Like many writers of the post-internet era, I can point to fanfiction as the thing that made me writer.
Some people stay in fanfiction all their lives, doing it for the love of writing and the love of fandom. Some people move from fanfiction to original fiction. While it used to be embarrassing or a secret, more and more writers embrace their fannish roots.
This is not a story about that.
This much is true. I discovered fanfiction around 8th grade after a recommendation from a friend. (It was Harry Potter related because with was 2003-2004, so of course it was.) I read it. A few months later I started to write and post. I haven't stopped since.
In 2008, I graduated from high school and started my undergraduate studies, in which I was majoring in Creative Writing. So, yeah, I fanficion got me pretty serious about writing. I had to actively apply for this major, along with the school, with a portfolio of my work. In 2012 I graduated with that degree, and even won an award for the best portfolio amongst my graduating seniors in my major. (Humble brag.) A few of my short stories had been published in the lowest entry barrier online magazines.
I'm zooming past all that, although I want you to know the context. I was serious about writing. I got a degree in it. A degree that involved loans to pay for tuition, knowing it wasn't a job secure degree, and graduating into a recession economy just scraping its way back.
During that time, I had told myself more than once it was time to give up on fanfiction and focus on original writing. I said that when I started college... of course, I made an exception for my ongoing fic. Had to finish. It was be cruel to my readers not to. (It was for Gilmore Girls, because Rory and Jess were made for each other, dammit).
And the exceptions just kept coming. I mean, why deny inspiration when it hits?
Of course, I was serious when I was going to quit fanfiction when I graduated college. I needed to write original work. It needed to be literary and important. I needed to get published.
Of course, fic writing crept in around the edges. (A lot of it was for Glee, because Klaine for life.) (Please stop judging my fandom tastes now. No regrets.) It wasn't serious, but it was fun. People were reading it. At least I was writing something.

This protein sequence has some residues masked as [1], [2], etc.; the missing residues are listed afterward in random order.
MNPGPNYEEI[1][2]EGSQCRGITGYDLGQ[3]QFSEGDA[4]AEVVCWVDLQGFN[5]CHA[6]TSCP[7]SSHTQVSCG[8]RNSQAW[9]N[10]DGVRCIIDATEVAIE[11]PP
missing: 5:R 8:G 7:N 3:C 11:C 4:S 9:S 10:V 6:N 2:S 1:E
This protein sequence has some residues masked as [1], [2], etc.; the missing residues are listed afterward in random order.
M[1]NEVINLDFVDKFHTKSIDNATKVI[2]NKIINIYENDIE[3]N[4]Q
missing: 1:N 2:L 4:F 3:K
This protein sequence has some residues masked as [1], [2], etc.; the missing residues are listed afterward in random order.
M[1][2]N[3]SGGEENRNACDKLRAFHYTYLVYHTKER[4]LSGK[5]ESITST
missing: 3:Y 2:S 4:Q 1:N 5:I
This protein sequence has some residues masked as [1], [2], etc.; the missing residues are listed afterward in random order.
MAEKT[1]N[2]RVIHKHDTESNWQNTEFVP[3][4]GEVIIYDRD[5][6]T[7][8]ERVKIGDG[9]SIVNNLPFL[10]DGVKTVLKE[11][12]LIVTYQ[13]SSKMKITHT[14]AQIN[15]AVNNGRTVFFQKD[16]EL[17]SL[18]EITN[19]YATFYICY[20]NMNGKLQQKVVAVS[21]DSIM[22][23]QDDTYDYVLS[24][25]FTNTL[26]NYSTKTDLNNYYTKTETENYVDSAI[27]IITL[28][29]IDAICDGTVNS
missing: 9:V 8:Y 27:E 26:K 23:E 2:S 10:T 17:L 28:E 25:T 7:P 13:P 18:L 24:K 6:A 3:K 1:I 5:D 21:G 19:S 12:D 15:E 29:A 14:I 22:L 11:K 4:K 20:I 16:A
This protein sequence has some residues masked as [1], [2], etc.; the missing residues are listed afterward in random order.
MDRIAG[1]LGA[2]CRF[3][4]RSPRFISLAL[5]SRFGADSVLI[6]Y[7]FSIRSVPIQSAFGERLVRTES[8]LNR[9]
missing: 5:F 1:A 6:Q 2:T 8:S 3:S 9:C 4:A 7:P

I had sort of a different experience of shame, guilt, and writing fanfiction at this time in my life than the traditional narrative. I wasn't ashamed to write it from the get go. Geek chic, baby.
It wasn't that writing fanfiction was anyway bad, it was just that it wasn't what I was supposed to write at this point in time. I was supposed to be starting my writing career. And as many people feel in their post-college early twenties, the clock was ticking. I had landmarks I wanted to hit. I needed to get short stories published and, more important, I needed to write a novel.
I struggled to write and struggled to write and struggled to write.
I lost my passion. I had definitely lost my vision. I hadn't even yet to truly discover my voice. I was trying to write to the vague shape of an idea of what I was "supposed to write" as judged by my fiction writing education from college. My complex feelings about my college writing education is another post all together.
During this rough patch, a weird dispassionate and extended writer's block of sorts, fanfiction kept me writing. It was fanfiction that gave me inspiration for some of my original pieces that had ended up being accepted for publication in literary magazines in the next few years. It was fanfiction, which I finally embraced, and wrote a lot of, and wrote to completion, that helped me hone my style, practice storytelling, figure out my genres, and just enjoy writing. Fall in love with writing again, like I had been as a teen -- uninhibited and fun.
I have since embraced fanfiction as part of my writing diet. No shame or 'I should be doing this instead of that' attitude about it.
There are other steps in my writing journey that has gotten me to the place I am today, but I think this is important and not to be overlooked. Fanfiction made me a writer and saved my writing. In between there and now, it has honed my abilities.
Maybe fanfiction was for you or maybe it wasn’t or maybe it was for just a short while. That’s not the takeaway here.
Here it is: if it feels right, if you’re passionate about it, if you’re excited about it… then write it. That sort of artistic joy is a sign. It’s intuition. Go with it.
Insights from the life of an aspiring, struggling writer; a passionate reader, and a working librarian.
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